Research Data Management System
The Advisory Board for Research Infrastructure is working with the new Research Support Division on the storage of and access to research data.
The University has established an Advisory Board for Research Infrastructure. The Advisory Board’s mandate was clarified in February 2018 to include providing advice to the Vice-Chancellor and preparatory bodies on University-wide research infrastructure matters, including issues related to the storage of and access to research data. The Advisory Board is currently working on research data issues with the support of the new Research Support Division.
Researchers at Uppsala University produce nearly all research data in digital form. The University’s research data is produced, managed and used locally, nationally and internationally, and needs vary among research disciplines. Storage and management have thus far normally been dealt with in various ways within the University locally, or through discipline-specific national or international solutions.
Research funding bodies and other stakeholders are imposing increasingly rigorous standards for managing and ensuring access to research data. If there is no effective system for managing research data and making it available, it will be difficult to publish many types of research. Furthermore, as a government authority the University is subject to requirements regarding research data, including public access to information and archiving. The University has also made commitments within the framework of national and international partnerships that must be met.
A complete system for managing and ensuring access to research data depends on researchers having access to data repositories, service functions for storing data that are adapted to the needs of the various disciplines, to sharing requirements and to the requirements to which the University is subject as a government authority. There is an obvious need for the University to offer its own data storage systems, but also to identify external systems whose use may be appropriate and, in addition, to specify requirements for the use of other systems. The University possesses established expertise in the data storage field, which is now being drawn on to create and maintain a cohesive set of a few local data storage functions.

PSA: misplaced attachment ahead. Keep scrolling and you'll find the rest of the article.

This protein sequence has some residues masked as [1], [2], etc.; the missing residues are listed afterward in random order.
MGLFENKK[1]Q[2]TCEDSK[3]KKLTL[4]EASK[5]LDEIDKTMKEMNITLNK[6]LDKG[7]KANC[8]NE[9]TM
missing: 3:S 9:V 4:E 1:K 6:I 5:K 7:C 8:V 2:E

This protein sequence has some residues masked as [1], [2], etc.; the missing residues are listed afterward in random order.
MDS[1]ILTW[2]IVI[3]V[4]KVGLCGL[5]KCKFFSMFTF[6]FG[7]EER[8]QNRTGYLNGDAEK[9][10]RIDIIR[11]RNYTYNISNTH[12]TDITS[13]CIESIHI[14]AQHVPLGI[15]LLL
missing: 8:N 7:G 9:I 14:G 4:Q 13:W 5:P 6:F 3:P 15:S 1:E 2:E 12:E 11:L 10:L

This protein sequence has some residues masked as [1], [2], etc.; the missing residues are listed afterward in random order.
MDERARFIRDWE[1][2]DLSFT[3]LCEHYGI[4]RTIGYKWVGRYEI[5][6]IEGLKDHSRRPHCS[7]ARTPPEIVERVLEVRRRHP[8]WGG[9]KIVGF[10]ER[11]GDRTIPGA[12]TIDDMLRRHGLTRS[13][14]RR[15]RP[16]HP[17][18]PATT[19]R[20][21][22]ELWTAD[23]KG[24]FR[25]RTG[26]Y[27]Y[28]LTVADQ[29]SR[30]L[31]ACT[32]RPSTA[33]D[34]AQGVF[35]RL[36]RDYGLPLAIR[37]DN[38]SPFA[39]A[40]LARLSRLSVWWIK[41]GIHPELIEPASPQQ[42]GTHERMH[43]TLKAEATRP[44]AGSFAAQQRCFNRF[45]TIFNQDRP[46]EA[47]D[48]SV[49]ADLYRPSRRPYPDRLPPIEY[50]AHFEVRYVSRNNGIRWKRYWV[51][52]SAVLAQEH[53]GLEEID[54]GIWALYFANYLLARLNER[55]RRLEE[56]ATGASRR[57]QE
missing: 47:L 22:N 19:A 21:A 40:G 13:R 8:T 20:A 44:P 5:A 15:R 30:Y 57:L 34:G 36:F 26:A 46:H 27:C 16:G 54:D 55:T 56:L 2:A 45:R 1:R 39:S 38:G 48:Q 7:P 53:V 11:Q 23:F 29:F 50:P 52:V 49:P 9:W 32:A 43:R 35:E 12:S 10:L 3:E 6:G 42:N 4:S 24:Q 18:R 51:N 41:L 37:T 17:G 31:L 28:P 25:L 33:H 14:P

A basic central research data storage service, Allvis, has been developed in accordance with a decision by the Vice-Chancellor in 2016 (ref. no 2012/1735). Allvis is financed by central funding and will be deployed this year. It will offer all researchers at the University basic storage for a limited quantity of data. After the system has been deployed, all researchers at the University will gradually be given access to Allvis.
A website for research data that will work as a portal for researchers is also being developed. The first elements of the site are links to the government authority standards that apply to research data and a directory of available internal and external storage functions.
In the future, local and external services that can be offered to cover special needs, such as for sensitive data and very large datasets, will be identified. The University’s requirements for managing research data in internal and external systems will be specified.
The allocation of responsibility and the organisational changes required to ensure that the long-term management of research data by the University delivers high quality will be defined. A strategy will also be prepared for providing the support that University researchers need to use the data management system in a way that meets the new standards.